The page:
In 2021, Friends of Noise will be launching live-stream programming as an ongoing way to feature their growing youth artist directory. This programming will be a collaboration with local music venues that have been closed due to Covid-19 restrictions, creating a connection between the artists and the theaters. They have partnered with theaters like Mississippi Studios, the Star Theater, and the Roseland Theater. The shows will also be multi-generational, pairing young artists with older artists, and will eventually incorporate a local dance group as well. The programming will be consistent, and the non-profit hopes this will represent the Portland music scene as a diverse and harmonious entity. This project is set to launch in January, and Friends of Noise hopes it will help sustain the local music industry through these uncertain times.
The band Out of Luck plays an indoor show before the pandemic.
Engagement in the Friends of Noise community has not slowed down with this pandemic. As a non-profit that serves Portland youth, its artists are looking for more ways to connect and be inspired by their peers. Friends of Noise knows that it cannot be a replacement for school, or other social activities that are no longer safe, but hopes that by building a strong community it can provide comradery through work and expression. This new live-stream project will support this ideal harmonious and collaborative music scene. When speaking about the future of the music industry in Portland, Andre is optimistic, “I have every confidence that young people will be pushing the envelope and be as innovative as they always have been. If we can create an ambience of collaboration over competition, this next cohort of musicians are going to be in an even better position in the future.” Friends of Noise is participating in Willamette Weekly’s GiveGuide, and you can also donate or volunteer on its website.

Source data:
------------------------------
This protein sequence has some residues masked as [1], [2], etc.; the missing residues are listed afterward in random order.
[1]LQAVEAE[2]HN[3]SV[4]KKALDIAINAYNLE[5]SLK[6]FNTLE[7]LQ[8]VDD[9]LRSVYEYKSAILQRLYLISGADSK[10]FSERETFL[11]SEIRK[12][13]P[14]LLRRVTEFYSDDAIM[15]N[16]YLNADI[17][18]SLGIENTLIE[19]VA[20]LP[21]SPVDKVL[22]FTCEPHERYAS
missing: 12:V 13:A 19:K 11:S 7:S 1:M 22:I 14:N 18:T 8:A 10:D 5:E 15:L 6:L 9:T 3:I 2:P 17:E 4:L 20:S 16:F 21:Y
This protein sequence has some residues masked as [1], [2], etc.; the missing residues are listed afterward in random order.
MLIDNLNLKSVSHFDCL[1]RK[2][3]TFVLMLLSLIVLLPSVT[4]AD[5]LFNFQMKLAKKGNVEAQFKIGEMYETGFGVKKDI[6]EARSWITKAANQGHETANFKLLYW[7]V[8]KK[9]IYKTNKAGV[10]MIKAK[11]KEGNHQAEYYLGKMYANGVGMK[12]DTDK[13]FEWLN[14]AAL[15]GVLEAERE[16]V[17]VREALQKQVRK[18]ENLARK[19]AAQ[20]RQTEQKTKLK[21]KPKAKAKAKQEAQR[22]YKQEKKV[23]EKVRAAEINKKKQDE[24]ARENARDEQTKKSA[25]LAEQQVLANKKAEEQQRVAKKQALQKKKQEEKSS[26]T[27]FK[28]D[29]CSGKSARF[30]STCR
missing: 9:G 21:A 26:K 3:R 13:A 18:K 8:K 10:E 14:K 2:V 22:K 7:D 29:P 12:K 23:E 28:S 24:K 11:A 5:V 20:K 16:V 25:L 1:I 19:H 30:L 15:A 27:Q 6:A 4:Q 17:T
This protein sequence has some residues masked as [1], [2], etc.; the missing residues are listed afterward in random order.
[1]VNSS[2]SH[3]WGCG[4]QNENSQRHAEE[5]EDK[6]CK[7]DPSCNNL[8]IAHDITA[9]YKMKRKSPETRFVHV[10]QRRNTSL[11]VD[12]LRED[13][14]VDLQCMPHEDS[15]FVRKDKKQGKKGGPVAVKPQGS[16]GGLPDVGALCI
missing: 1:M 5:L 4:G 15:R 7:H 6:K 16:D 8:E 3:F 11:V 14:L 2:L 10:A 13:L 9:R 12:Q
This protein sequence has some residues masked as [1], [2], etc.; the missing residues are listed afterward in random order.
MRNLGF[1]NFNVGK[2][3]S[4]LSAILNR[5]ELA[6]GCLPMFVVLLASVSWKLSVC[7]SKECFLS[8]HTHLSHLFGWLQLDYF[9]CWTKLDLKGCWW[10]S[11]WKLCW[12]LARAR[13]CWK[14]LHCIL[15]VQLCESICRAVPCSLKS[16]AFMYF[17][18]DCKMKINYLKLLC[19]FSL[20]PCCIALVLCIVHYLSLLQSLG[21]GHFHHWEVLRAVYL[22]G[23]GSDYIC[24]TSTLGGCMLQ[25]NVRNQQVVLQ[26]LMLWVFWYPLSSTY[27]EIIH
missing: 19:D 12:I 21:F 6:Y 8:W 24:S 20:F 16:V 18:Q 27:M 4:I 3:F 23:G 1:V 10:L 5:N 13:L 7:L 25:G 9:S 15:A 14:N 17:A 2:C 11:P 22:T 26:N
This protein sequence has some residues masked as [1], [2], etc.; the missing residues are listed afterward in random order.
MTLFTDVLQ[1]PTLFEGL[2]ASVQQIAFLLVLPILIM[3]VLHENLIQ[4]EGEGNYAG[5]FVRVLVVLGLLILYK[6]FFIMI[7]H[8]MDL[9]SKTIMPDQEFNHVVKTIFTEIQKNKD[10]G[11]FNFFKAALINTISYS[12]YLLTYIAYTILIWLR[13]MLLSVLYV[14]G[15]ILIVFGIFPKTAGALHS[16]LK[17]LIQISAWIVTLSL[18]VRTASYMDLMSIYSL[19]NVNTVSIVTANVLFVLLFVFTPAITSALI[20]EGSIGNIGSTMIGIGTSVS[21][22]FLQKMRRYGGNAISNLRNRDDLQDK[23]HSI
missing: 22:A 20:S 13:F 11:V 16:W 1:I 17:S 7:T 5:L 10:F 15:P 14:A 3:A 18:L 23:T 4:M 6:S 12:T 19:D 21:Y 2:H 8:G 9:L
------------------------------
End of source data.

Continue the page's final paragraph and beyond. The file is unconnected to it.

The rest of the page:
From Friends of Noise: Friends of Noise is a non-profit, educational, all-ages organization. Our mission is to provide safer and productive spaces for all-ages concerts, focused arts education, and leadership opportunities for youth with a focus on providing marginalized youth and youth of color access to performative creative expression. Our long-term goals are to contribute to the development of a region-wide network of young people and adults that are learned and ready to pursue a career in the music industry on stage or backstage and to grow into a youth-centered arts center that resides in a music-focused arts hub in an underserved community within our city.
We seek to create a non-profit, all-ages arts venue that is youth-oriented and youth-driven. We envision a safe, inclusive community meeting place for arts events, with a strong educational and mentorship component. We intend to engage young people in all aspects of event planning and production within this space, in order to encourage real-world skill-building. We believe these skills will serve students well in their future endeavors and help them become cultural leaders and engaged citizens in their communities.